Tony & Judy's Four Corners Trip Summer 2010 travel blog


Shop in Chama

Chama Station


On old RR car

Caboose from days past!

Chama station manager!

One of the railroad hands!

Getting ready to board the bus to Cumbres Pass. Starting point of...

The burned trestle!

Leaving New Mexico

Entering Colorado (Will do this 10 more times on the train)

Train Statiion at Cumbres Pass

On a railroad tie near station at Cumbres Pass (Noticed it accidently...

Our Train

Our Car (Parlor Car, last one on train)

Talking with Bob. He follows the train to make sure no fires...

By the engine

By the coal tender

At the back of our car


Hanging out the lanterns. Getting ready to leave

Water Tower along the route

Bob following the train

Inside the Parlor Car

Parlor Car attendant

Osier lunch stop

Osier statiion

At Osier

At Cumbres Pass

Osier Dining Facility

Disembarking to eat lunch

Inside the Dining Hall

Checking out the desserts!

Our train to Antonito, CO.

Bob waiting to follow the southbound train to Cumbres Pass

The Southbound train arriving at Osier

The two trains at Osier

Ready to board for Antonito

Entering Toltec Gorge

Toltec Gorge

Changing States again

Inside Mud Tunnel (One of two tunnels on the route)




Back in the desert. Tracks below as we begin descent to Antonito

Extinct Volcano

Entering Antonito Train Yard

Antonito Station. End of trip except for bus ride back to Chama....

We took the 64 mile Cumbres & Toltec Scenic Railroad that weaves its way from Chama, New Mexico, to Antonito, Colorado, crossing in and out of the two states 10 different times. A lot of the railroad follows the Rio de Los Pinos. Because of a fire on one of the trestles a couple of months ago outside Chama, passengers are now being bused 12 miles north to reach the train’s point of departure at Cumbres Pass. The railroad is America’s longest and highest narrow gauge railroad.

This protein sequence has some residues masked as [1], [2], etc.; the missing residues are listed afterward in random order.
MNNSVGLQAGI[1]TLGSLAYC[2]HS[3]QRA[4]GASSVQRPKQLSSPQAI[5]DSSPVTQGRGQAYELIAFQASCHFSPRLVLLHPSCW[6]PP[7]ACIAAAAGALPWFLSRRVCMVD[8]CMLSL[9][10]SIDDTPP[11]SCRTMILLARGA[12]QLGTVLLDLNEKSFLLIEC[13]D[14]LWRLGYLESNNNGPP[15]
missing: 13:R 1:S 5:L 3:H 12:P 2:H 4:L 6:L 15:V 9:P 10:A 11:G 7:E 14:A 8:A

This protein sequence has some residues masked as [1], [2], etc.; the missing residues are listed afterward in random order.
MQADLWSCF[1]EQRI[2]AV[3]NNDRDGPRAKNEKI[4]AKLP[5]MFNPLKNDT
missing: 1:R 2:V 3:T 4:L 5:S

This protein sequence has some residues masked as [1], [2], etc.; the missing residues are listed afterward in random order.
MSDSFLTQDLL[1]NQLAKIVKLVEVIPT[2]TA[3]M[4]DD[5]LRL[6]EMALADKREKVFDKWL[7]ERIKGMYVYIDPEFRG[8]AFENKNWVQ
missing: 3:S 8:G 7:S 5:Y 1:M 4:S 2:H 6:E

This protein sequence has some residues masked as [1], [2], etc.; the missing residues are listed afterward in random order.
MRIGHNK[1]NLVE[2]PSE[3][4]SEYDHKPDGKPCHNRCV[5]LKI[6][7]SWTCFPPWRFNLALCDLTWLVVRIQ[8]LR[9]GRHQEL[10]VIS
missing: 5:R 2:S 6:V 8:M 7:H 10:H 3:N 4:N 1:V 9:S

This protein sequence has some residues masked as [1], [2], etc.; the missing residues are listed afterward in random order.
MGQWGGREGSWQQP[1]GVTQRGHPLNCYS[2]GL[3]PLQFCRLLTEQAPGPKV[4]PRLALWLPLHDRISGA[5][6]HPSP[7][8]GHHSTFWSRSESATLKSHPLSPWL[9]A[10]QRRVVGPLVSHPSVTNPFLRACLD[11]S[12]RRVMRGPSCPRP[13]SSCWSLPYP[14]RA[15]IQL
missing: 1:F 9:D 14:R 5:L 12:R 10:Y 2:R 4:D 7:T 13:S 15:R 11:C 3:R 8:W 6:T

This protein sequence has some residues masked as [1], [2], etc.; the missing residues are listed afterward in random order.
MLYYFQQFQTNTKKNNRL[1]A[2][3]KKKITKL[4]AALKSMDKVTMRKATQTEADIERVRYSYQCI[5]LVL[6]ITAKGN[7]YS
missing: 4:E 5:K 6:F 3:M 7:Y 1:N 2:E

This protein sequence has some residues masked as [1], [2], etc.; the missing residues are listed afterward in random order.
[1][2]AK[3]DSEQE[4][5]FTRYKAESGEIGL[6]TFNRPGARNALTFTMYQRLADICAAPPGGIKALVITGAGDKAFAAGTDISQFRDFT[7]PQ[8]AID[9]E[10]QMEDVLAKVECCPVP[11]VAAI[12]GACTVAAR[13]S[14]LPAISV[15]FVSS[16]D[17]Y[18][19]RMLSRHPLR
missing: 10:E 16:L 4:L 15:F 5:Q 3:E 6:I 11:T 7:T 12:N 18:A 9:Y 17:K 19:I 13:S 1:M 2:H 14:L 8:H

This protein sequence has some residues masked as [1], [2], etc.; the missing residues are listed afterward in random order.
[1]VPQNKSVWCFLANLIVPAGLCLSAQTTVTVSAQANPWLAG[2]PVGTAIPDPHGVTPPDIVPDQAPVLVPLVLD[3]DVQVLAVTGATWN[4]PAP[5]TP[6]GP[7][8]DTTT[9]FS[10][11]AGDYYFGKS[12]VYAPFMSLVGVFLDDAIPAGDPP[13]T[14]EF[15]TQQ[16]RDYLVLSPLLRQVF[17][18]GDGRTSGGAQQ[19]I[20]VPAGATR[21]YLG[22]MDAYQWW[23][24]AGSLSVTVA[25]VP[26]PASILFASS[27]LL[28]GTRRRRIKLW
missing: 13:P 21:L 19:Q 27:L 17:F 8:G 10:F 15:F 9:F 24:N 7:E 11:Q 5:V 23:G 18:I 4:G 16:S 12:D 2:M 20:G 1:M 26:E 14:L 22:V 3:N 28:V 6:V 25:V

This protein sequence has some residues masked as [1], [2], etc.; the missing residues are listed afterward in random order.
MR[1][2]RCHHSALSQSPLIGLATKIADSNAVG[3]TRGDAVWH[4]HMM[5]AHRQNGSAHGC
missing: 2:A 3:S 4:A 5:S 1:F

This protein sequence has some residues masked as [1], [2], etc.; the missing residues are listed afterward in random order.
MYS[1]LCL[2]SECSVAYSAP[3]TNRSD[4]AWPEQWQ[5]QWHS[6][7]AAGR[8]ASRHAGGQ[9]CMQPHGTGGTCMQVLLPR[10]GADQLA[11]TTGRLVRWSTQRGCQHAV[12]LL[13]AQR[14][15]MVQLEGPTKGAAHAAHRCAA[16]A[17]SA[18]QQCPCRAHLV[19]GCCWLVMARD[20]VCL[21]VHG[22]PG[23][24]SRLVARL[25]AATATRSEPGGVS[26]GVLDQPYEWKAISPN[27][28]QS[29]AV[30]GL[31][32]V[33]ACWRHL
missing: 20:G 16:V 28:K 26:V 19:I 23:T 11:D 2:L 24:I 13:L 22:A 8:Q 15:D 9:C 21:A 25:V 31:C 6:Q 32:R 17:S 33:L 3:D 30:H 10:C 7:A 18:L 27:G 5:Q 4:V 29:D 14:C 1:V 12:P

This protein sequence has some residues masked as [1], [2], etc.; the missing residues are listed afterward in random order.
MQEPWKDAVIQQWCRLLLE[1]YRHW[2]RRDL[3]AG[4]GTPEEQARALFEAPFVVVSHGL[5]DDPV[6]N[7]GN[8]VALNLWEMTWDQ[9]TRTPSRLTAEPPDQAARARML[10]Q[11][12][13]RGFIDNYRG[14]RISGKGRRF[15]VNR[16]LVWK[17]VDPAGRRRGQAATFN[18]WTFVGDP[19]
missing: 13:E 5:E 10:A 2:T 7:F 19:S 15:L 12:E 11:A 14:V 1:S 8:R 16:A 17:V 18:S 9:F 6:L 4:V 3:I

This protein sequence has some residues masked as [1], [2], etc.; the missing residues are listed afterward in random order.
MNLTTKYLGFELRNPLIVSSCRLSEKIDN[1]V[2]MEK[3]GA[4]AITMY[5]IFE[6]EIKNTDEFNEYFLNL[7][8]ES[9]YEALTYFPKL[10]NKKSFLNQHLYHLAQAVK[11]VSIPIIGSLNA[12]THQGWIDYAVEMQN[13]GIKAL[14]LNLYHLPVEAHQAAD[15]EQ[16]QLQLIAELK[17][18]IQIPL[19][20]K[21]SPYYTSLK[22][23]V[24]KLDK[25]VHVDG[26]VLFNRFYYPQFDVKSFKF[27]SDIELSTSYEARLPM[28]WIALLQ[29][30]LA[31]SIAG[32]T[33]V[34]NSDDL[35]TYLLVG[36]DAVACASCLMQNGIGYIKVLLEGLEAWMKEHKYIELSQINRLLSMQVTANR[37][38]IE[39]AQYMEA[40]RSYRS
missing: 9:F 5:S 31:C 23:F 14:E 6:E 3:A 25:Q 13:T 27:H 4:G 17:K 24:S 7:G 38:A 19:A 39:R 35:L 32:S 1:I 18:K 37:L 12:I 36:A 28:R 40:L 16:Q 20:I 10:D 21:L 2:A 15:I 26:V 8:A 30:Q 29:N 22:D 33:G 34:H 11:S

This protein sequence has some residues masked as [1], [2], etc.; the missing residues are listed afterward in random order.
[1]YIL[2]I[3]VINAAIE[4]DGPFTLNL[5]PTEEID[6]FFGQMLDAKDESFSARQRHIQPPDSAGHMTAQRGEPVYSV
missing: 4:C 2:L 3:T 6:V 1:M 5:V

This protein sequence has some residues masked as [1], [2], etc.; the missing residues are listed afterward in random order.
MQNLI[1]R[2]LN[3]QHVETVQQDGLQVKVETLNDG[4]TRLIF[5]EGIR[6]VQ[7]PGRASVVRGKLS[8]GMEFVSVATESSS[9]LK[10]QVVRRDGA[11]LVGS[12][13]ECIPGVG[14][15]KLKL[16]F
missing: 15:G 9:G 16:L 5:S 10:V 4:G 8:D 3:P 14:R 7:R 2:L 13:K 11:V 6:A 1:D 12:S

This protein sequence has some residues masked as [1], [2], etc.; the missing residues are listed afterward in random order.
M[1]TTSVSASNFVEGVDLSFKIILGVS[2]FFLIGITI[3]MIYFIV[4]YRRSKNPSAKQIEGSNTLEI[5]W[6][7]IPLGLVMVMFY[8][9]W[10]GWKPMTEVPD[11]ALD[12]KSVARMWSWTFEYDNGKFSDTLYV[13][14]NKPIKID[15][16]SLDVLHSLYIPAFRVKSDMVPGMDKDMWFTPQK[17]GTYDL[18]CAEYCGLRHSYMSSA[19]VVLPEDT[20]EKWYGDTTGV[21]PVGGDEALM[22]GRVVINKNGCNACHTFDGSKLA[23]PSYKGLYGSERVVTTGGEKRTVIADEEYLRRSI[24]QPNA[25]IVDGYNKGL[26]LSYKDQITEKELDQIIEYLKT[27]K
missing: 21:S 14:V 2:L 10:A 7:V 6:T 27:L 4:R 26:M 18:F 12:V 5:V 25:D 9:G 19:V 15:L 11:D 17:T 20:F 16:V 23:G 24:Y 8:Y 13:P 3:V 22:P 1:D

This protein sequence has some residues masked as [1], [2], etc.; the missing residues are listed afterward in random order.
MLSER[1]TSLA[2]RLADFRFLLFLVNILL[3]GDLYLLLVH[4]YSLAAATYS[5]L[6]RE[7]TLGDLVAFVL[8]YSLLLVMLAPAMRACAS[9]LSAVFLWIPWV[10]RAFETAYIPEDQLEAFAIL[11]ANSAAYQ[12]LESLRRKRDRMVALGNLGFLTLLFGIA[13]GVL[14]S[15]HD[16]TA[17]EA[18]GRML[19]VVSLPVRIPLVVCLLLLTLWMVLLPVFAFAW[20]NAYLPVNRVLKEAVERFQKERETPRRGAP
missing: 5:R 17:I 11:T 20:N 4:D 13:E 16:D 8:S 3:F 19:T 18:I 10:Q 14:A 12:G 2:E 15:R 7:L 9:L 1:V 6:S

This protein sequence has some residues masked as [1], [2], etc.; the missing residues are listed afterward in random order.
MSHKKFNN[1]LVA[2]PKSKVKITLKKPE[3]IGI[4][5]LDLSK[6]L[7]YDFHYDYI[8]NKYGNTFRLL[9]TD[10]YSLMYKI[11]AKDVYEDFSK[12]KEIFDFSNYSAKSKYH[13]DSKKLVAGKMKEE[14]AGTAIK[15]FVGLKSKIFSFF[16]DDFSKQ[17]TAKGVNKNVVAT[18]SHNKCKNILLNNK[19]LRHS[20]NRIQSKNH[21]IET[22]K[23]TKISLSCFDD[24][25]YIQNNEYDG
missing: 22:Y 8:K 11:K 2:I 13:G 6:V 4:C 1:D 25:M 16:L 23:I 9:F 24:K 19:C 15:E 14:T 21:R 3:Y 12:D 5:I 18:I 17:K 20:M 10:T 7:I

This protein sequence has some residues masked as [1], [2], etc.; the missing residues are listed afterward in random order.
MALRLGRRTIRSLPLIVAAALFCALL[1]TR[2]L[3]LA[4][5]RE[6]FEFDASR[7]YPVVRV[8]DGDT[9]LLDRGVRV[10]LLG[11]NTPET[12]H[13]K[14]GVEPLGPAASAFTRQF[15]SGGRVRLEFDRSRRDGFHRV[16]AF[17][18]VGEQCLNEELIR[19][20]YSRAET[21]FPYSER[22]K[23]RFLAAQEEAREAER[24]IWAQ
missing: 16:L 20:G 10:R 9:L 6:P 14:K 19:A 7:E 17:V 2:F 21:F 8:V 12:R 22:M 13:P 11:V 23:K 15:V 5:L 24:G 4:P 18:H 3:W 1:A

The railroad, the Denver & Rio Grand Railway, was completed at the end of 1880 and was a critical factor in the opening up of northern New Mexico and southwestern Colorado. The railroad was built through the spectacular Toltec Gorge and over the 10,015 foot Cumbres Pass and down a 4% grade into the Chama Valley. It was built to tap the booming mining districts, but as situations changed, it ended passenger service in 1951. It began service as the scenic Cumbres & Toltec railroad in 1970.

The train took us to Osier where lunch was served. An hour or so later we re-boarded the train to Antonito. In Antonito we were met by a bus that brought us back to Chama.

The day was spectacular and the weather was warm and sunny. We were told to bring jackets for the mountains, but we never put them on. There were many beautiful sights along the way. Just a little early for the change of colors, but a few had started.

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